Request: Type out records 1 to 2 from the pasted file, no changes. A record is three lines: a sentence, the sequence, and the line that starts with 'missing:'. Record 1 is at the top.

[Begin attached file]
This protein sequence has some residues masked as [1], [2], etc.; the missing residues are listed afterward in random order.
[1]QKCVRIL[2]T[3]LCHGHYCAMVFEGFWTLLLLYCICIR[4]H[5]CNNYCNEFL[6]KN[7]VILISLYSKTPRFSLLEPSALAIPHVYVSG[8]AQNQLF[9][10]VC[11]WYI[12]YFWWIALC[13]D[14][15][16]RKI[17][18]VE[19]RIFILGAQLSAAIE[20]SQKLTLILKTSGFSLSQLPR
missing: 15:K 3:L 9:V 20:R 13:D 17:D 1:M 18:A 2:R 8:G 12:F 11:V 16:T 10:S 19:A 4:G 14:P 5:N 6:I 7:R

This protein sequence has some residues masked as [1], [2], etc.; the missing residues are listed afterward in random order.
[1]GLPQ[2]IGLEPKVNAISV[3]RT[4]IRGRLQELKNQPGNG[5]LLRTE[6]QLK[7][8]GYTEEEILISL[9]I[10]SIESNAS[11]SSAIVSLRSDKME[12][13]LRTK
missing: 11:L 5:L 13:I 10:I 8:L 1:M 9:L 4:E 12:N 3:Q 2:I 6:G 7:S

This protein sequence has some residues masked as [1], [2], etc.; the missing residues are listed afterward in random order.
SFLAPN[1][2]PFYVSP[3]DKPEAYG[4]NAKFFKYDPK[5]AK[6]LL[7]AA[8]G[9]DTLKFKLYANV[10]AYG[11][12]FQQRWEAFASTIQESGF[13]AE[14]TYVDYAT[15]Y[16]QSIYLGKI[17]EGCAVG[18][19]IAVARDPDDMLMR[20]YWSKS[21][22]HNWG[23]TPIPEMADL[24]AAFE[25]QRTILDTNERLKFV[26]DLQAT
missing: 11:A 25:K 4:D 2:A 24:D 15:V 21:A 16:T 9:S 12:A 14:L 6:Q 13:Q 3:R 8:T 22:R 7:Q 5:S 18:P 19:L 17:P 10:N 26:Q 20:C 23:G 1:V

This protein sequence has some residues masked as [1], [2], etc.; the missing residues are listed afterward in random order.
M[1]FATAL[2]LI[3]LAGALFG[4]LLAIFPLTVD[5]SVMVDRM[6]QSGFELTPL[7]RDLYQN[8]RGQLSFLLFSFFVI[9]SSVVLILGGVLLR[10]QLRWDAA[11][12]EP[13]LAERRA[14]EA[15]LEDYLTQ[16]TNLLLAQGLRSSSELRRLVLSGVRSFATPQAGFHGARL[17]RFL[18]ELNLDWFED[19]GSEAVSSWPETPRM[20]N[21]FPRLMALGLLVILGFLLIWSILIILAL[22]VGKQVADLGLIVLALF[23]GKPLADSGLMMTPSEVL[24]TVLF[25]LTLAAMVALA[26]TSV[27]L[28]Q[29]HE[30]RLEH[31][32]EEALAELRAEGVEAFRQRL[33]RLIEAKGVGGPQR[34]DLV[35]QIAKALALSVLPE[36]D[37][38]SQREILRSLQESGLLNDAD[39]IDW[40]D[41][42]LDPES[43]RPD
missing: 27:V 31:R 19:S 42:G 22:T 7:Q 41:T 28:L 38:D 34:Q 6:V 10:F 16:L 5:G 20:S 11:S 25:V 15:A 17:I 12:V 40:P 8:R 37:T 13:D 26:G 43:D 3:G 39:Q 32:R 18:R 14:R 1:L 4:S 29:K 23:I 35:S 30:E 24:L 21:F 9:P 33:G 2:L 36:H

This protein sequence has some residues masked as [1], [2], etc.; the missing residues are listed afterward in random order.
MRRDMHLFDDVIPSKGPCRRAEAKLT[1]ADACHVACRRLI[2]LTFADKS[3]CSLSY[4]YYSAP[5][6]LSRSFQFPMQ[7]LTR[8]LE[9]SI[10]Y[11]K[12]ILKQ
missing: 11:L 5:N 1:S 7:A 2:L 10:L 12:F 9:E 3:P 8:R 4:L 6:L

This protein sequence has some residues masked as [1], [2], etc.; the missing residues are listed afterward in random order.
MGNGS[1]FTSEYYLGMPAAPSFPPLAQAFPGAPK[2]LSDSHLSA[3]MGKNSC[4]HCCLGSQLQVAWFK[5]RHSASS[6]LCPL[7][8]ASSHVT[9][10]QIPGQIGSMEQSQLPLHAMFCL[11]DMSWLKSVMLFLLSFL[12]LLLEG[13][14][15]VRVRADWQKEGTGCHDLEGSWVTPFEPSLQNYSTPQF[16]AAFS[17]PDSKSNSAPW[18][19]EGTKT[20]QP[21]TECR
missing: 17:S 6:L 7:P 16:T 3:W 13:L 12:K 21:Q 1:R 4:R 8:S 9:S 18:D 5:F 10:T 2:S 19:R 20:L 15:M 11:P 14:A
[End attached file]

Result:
This protein sequence has some residues masked as [1], [2], etc.; the missing residues are listed afterward in random order.
[1]QKCVRIL[2]T[3]LCHGHYCAMVFEGFWTLLLLYCICIR[4]H[5]CNNYCNEFL[6]KN[7]VILISLYSKTPRFSLLEPSALAIPHVYVSG[8]AQNQLF[9][10]VC[11]WYI[12]YFWWIALC[13]D[14][15][16]RKI[17][18]VE[19]RIFILGAQLSAAIE[20]SQKLTLILKTSGFSLSQLPR
missing: 15:K 3:L 9:V 20:R 13:D 17:D 1:M 18:A 2:R 8:G 12:F 11:V 16:T 10:S 19:A 4:G 14:P 5:N 6:I 7:R

This protein sequence has some residues masked as [1], [2], etc.; the missing residues are listed afterward in random order.
[1]GLPQ[2]IGLEPKVNAISV[3]RT[4]IRGRLQELKNQPGNG[5]LLRTE[6]QLK[7][8]GYTEEEILISL[9]I[10]SIESNAS[11]SSAIVSLRSDKME[12][13]LRTK
missing: 11:L 5:L 13:I 10:I 8:L 1:M 9:L 4:E 12:N 3:Q 2:I 6:G 7:S